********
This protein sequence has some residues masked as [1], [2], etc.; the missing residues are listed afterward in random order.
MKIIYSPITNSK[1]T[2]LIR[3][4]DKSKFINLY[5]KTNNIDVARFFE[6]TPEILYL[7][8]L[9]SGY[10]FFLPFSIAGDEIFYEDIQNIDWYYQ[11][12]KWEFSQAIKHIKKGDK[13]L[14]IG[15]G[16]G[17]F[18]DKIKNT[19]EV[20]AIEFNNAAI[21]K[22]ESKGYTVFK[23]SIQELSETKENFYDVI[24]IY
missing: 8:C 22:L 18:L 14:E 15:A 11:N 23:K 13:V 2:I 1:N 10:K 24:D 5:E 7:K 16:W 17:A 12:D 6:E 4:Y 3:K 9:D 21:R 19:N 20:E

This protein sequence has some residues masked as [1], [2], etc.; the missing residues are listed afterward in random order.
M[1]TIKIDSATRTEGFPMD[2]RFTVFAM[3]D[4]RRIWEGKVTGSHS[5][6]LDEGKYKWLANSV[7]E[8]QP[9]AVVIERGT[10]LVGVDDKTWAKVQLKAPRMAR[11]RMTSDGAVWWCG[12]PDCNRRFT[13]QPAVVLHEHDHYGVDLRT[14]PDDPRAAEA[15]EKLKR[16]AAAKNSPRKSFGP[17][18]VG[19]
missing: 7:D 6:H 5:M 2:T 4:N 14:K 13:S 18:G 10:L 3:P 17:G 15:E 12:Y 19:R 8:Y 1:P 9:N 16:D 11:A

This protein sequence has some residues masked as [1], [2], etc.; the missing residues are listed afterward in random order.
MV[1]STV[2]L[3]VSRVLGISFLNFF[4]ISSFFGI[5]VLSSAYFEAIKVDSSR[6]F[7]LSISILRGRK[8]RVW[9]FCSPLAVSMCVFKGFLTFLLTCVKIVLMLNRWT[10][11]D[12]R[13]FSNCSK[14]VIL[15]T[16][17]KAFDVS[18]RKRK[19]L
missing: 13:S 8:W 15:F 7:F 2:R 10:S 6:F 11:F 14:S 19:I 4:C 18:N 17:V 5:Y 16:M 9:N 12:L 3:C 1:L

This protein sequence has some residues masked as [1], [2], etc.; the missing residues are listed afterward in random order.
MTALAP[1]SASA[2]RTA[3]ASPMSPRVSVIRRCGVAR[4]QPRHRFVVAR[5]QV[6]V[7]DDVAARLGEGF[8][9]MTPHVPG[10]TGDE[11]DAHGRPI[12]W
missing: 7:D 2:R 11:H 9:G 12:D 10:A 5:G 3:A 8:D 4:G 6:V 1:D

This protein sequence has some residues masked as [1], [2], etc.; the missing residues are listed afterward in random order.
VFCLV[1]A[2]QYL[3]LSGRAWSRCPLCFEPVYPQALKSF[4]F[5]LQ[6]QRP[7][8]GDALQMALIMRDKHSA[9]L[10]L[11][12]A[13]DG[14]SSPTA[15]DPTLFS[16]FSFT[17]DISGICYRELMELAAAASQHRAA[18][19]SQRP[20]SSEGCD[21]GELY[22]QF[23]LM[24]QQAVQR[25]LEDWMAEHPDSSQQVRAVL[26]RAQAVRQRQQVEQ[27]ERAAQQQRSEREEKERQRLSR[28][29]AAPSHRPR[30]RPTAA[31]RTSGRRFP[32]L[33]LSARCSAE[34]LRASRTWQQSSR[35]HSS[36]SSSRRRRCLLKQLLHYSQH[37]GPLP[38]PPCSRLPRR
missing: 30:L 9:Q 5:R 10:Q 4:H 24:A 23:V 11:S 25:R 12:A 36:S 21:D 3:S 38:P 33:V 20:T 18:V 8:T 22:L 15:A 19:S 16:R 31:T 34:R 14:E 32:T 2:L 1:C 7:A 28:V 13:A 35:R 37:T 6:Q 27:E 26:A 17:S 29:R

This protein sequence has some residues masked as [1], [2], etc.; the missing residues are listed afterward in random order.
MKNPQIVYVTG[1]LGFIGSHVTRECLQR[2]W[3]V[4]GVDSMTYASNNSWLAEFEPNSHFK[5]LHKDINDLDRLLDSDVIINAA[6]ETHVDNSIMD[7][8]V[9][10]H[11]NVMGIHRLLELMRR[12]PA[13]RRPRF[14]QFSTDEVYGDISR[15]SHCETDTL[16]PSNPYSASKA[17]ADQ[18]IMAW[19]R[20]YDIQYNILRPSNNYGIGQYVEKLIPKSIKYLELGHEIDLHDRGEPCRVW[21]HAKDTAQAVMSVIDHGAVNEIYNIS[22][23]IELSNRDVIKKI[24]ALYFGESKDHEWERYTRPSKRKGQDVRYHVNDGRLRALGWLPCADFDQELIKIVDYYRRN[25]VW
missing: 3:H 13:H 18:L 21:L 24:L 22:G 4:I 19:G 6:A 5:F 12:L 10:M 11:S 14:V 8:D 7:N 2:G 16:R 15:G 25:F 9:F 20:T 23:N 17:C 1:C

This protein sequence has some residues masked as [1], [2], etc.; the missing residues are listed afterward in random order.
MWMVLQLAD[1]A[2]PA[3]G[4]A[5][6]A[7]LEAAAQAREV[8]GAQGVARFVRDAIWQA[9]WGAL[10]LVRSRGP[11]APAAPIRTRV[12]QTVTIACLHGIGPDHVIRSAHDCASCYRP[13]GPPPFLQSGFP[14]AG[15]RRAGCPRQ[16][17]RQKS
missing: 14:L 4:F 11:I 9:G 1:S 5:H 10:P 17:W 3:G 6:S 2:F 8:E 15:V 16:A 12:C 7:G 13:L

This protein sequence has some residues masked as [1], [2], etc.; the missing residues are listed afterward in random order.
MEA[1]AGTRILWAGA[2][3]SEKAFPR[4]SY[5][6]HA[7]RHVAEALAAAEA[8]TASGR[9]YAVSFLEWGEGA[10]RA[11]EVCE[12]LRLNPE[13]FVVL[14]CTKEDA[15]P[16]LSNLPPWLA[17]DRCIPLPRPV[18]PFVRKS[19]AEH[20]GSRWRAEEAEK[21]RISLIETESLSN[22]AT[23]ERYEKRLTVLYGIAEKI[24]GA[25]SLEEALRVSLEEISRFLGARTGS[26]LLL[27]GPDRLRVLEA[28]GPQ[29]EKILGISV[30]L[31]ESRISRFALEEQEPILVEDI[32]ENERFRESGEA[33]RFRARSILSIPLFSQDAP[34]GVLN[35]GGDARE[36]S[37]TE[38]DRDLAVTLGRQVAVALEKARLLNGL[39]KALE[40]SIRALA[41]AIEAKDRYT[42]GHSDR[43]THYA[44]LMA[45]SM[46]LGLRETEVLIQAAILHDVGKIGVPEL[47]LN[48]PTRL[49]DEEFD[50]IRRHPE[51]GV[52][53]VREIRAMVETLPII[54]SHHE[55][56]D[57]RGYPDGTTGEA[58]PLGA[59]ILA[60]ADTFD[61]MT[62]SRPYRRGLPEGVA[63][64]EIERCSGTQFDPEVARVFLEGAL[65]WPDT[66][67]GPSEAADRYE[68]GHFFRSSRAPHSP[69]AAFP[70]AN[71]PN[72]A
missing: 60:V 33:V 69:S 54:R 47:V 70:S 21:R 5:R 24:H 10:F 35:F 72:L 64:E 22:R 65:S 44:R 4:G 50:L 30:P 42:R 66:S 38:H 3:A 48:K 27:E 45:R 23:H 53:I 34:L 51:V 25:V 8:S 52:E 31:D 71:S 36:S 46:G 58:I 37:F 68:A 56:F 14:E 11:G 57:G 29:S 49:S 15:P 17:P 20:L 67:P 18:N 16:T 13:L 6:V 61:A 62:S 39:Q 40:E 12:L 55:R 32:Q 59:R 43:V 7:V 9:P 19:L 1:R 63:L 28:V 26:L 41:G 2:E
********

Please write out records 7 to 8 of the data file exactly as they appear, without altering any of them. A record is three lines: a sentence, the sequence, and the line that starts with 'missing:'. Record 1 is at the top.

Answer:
This protein sequence has some residues masked as [1], [2], etc.; the missing residues are listed afterward in random order.
MWMVLQLAD[1]A[2]PA[3]G[4]A[5][6]A[7]LEAAAQAREV[8]GAQGVARFVRDAIWQA[9]WGAL[10]LVRSRGP[11]APAAPIRTRV[12]QTVTIACLHGIGPDHVIRSAHDCASCYRP[13]GPPPFLQSGFP[14]AG[15]RRAGCPRQ[16][17]RQKS
missing: 14:L 4:F 11:I 9:G 1:S 5:H 10:P 17:W 3:G 6:S 2:F 8:E 15:V 16:A 12:C 7:G 13:L

This protein sequence has some residues masked as [1], [2], etc.; the missing residues are listed afterward in random order.
MEA[1]AGTRILWAGA[2][3]SEKAFPR[4]SY[5][6]HA[7]RHVAEALAAAEA[8]TASGR[9]YAVSFLEWGEGA[10]RA[11]EVCE[12]LRLNPE[13]FVVL[14]CTKEDA[15]P[16]LSNLPPWLA[17]DRCIPLPRPV[18]PFVRKS[19]AEH[20]GSRWRAEEAEK[21]RISLIETESLSN[22]AT[23]ERYEKRLTVLYGIAEKI[24]GA[25]SLEEALRVSLEEISRFLGARTGS[26]LLL[27]GPDRLRVLEA[28]GPQ[29]EKILGISV[30]L[31]ESRISRFALEEQEPILVEDI[32]ENERFRESGEA[33]RFRARSILSIPLFSQDAP[34]GVLN[35]GGDARE[36]S[37]TE[38]DRDLAVTLGRQVAVALEKARLLNGL[39]KALE[40]SIRALA[41]AIEAKDRYT[42]GHSDR[43]THYA[44]LMA[45]SM[46]LGLRETEVLIQAAILHDVGKIGVPEL[47]LN[48]PTRL[49]DEEFD[50]IRRHPE[51]GV[52][53]VREIRAMVETLPII[54]SHHE[55][56]D[57]RGYPDGTTGEA[58]PLGA[59]ILA[60]ADTFD[61]MT[62]SRPYRRGLPEGVA[63][64]EIERCSGTQFDPEVARVFLEGAL[65]WPDT[66][67]GPSEAADRYE[68]GHFFRSSRAPHSP[69]AAFP[70]AN[71]PN[72]A
missing: 60:V 33:V 69:S 54:R 47:V 70:S 21:R 5:R 24:H 10:F 35:F 72:L 64:E 22:R 65:S 44:R 4:G 50:L 30:P 42:R 66:S 38:H 3:A 48:K 27:E 45:R 23:H 53:I 34:L 51:V 25:V 8:S 52:E 31:D 71:S 36:S 46:G 58:I 37:F 68:A 56:F 14:E 11:G 57:G 29:S 49:S 15:P 17:P 20:L 67:P 18:N 16:T 13:L 6:V 61:A 62:S 39:Q 40:E 12:L 55:R 32:Q 59:R 43:V 7:V 9:P 19:L 1:R 63:L 28:V 26:L 41:G 2:E